Good Links for the Week of June 16, 2020
Robert Barnes summarizes the new Supreme Court decision: “The commission also looked at a 1989 Supreme Court decision that said federal law protected against discrimination based on stereotypes; the court found for a woman who had not been promoted because her employers found her too aggressive and her manner of dress not feminine enough. That is analogous to discriminating against a transgender person for not conforming to norms expected of a gender, the commission said. Discrimination because of sexual orientation is the same thing, the EEOC said, because it relies on stereotypes about to whom men and women should be attracted.”
Esau McCaulley looks at anger in the Psalms. He concludes: “Christians contend for justice because we care about black lives, families and communities. We contend for reconciliation after the establishment of justice because there must be a future that is more than mutual contempt and suspicion. But justice and reconciliation cannot come at the cost of black lives. The only peaceful future is a just future. And because Christians should be a people for peace, we must be a people for justice even when it seems ever to elude us. Too many black lives have been lost to accept anything else.”
In a YouTube video, Mark Melton interviews Eric Patterson, executive vice president of the Religious Freedom Institute, about religious persecution in Nigeria. Patterson explained why Americans should be concerned and how the conflict could affect the wider region, just as the civil wars in Rwanda and the Democratic Republic of Congo caused regional problems that killed millions. Patterson also listed some news sources that cover the conflict and what other countries people should monitor.
Tim Challies reviews Albert Mohler’s new book, The Gathering Storm: Mohler concludes with a call for believers to go boldly into the storm. “We are now in a battle of ideas, and we will be in this battle until Jesus comes. But the example of Churchill has haunted me since I was very young and first came to consider his place in history and his prophetic role. I do not want to miss the storm that is gathering, and there can be no doubt that we are facing a gathering storm.” How can Christians be obedient to Christ in it? He proposes a solution that is both simple and profound: An emphasis on the transcendent Christian virtues of faith, hope, and love. He provides an extended call to understand and exemplify all three.
JK Rowling explains her controversial tweet: “What I didn’t expect in the aftermath of my cancellation was the avalanche of emails and letters that came showering down on my, the overwhelming majority of which were positive, grateful and supportive. They came from a cross-section of kind, empathetic and intelligent people, some of them working in fields dealing with gender dysphoria and trans people, who’re all deeply concerned about the way a socio-political concept is influencing politics, medical practice and safeguarding. They’re worried about the dangers to young people, gay people and about the erosion of women’s and girl’s rights. Above all, they’re worried about a climate of fear that serves nobody—least of all trans youth—well.”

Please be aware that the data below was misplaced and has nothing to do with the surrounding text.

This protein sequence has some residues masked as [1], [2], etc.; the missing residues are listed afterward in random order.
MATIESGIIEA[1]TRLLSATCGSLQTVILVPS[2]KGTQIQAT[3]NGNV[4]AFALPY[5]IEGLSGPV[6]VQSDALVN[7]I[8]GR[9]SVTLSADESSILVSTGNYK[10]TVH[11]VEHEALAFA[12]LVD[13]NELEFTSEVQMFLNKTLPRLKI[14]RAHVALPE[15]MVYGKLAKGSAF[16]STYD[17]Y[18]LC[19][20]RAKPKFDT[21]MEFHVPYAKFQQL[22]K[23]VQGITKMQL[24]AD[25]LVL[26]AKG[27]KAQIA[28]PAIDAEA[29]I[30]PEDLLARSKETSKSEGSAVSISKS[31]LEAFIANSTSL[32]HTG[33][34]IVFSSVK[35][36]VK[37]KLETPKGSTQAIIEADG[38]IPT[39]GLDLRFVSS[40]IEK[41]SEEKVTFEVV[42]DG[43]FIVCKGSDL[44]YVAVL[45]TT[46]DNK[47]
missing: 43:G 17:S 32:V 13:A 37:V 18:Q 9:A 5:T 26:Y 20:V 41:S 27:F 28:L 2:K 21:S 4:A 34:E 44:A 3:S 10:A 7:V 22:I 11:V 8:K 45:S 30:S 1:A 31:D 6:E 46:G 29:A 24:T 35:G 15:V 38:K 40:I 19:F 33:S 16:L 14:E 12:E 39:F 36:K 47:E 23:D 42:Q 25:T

In an opinion piece from 2017, Carlo Invernizzi-Accetti observes how a small Italian town dealt with its historical monuments: “What is most important, however, is that the original monument remains visible through the inscription. This is meant to emphasize that memory—and therefore history—is not a ‘blank slate’ on which we can arbitrarily write whatever happens to be congenial to us in the present. Rather, it is a process of sedimentation, by with the past is never completely effaced, but constantly reinterpreted through the lens of the present.”
Amanda Mull feels better about keeping all of her stuff: “But for American retail as we know it to thrive, people cannot simply stop shopping when they have what they need. Long before you could press a key and have a new set of throw pillows hand-delivered to your home in 48 hours, another turn-of-the-century innovation kept us buying: the secondhand store. ‘Salvage charities,’ as Strasser calls them, assuaged people’s guilt about unloading perfectly good things. If relinquishing your unneeded possessions to the poor was a moral act, then why not redecorate and create a few more?”
Robin Lane Fox visits some ancient Christian gardens: “The true self-isolators lived alone in the deserts. Even there, their prototype, St Antony, is described by his sanctifying biographer as taking up a hoe and scratching the hard soil on which he intended to reside. He had found a little spring by which to survive and so he grew corn at first and then vegetables, gifts for anyone who happened to come by. From Egypt to Mount Athos, monks and hermits gave a new impetus to an old pre-Christian theme, gardening for the elderly.”
Podcast of the Week: On this episode of Prayer amid Pandemic, Amy Brown Hughes, assistant professor of theology at Gordon College and author of Christian Women in the Patristic World: Their Influence, Authority and Legacy in the Second Through Fifth Centuries, along with Lynn H. Cohick, discusses Basil, Macrina, and Gregory’s remarkable family, why Macrina’s death made such an impression, and what the church needs to hear from them today.